On the third anniversary of the final farewell to Europe, the now renamed “Bregret” repentance is rampant in 647 out of 650 constituencies. But that doesn’t make a UK return to the EU any closer.
On January 31, 2020, the United Kingdom left the EU. Now, 57 percent of citizens would vote against Brexit, compared with 43 percent who remained in favor. That is why the neologism Bregret was coined, regretting a rash decision that even according to some leading Tory figures “was a disaster”.
At three years distance from the divorce between London and Brussels, difficulties have emerged above all, and nostalgia for Europe is growing among people.
From Brexit to Bregret: why it is not working
Three years after it officially took effect, and now that the Covid pandemic is no longer responsible for muddying the waters, there are some critical issues pushing the regret of leaving the EU.
The Northern Irish knot
Three years later, major knots remain to be untangled, one of them being the Northern Ireland Protocol, which has led to, among other things, a major political stalemate in Belfast.
Since Rishi Sunak has been the tenant of Downing Street, the relationship between London and Brussels has calmed down, but finding a solution that displeases no one seems utopian.
Nostalgia for Europe
What has changed, however, is the general sentiment in light of the way things are going in the United Kingdom.
According to a poll commissioned in recent days by the Guardian, 58.5 percent of the population would now vote to remain in the European Union, 41.5 percent remain of the view that it is better to be on our own.
Shortage of personnel
Among the most serious problems facing the country is certainly the shortage of staff, especially unskilled ones.
The Brexit has led to a shortage of 330,000 posts, especially in the logistics and hospitality sectors, but the nation’s healthcare system has also been affected by the shortage of medical, paramedical and especially nursing staff.
European students away from universities
The number of EU students enrolling in British universities has more than halved, with a sharp drop in students from Italy, Germany, and France. Before Brexit, European students used to pay university taxes exactly as much as British students.
Now they have to pay the fees paid by non-EU students, which, according to Study UK and the British Council, can range from £11,400 to £38,000 a year. On the contrary, the number of students from China rose from 107,000 in 2018 to 151,000 in 2022.
The flight of City bankers
Also leaving the UK are among the richest City bankers, who now prefer Frankfurt, Paris, Milan to London.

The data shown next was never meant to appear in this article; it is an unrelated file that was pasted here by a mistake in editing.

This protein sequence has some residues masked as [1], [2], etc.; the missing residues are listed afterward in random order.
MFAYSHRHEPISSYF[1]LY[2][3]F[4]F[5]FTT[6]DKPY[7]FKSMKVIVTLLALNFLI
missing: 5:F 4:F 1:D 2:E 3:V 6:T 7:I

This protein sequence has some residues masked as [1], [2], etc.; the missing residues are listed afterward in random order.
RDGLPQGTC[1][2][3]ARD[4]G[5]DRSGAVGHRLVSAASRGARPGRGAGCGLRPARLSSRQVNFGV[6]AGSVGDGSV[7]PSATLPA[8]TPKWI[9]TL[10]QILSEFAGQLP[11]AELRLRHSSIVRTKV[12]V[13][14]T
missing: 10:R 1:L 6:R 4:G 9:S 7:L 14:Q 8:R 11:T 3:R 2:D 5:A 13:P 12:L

The European Banking Authority has certified how the number of bankers earning €1 million or more a year has increased by more than 40 percent within the Union.
Import and export suffering
Inevitably suffering from the new bureaucratic burdens is also import and export. British exports to the continent are estimated at 16 percent less than they would have been without Brexit, that of the continent to the island at 20 percent.
Movements between the mainland and the island have also become much more complex for people. Eurostar trains at peak hours are daily forced to cross the Channel with hundreds of empty seats. This, because border police cannot process passports fast enough.
Rising landings and illegal immigration
Lastly, the opposition to illegal immigration and landings, namely one of the strongest issues in favour of Brexit. The UK recorded a stable increase in landings, despite the direct control of British borders.
Bregret: great disappointment for the majority of Britons
The British media have dubbed it “Bregret,” a word between Brexit and regret. And indeed the vast majority of His Majesty’s subjects say they regret “leave.” Meanwhile, the economy is trudging along and in 2023 London will grow less than Russia.
Disappointment with the meager results brought as a gift by leaving the EU unites all strata of the population. And also involves big names in finance, until yesterday staunch supporters of Brexit.
Much of the decline in Brexit popularity has been registered precisely among those who voted for divorce in 2016.
Even within the ranks of the Conservatives, there are those who reject Brexit across the board. This is the case of Guy Hands, a prominent City figure, chairman and chief investment officer at private equity firm Terra Firma and former Tory donor. Who, in an interview with the BBC denounced Brexit “a complete disaster.”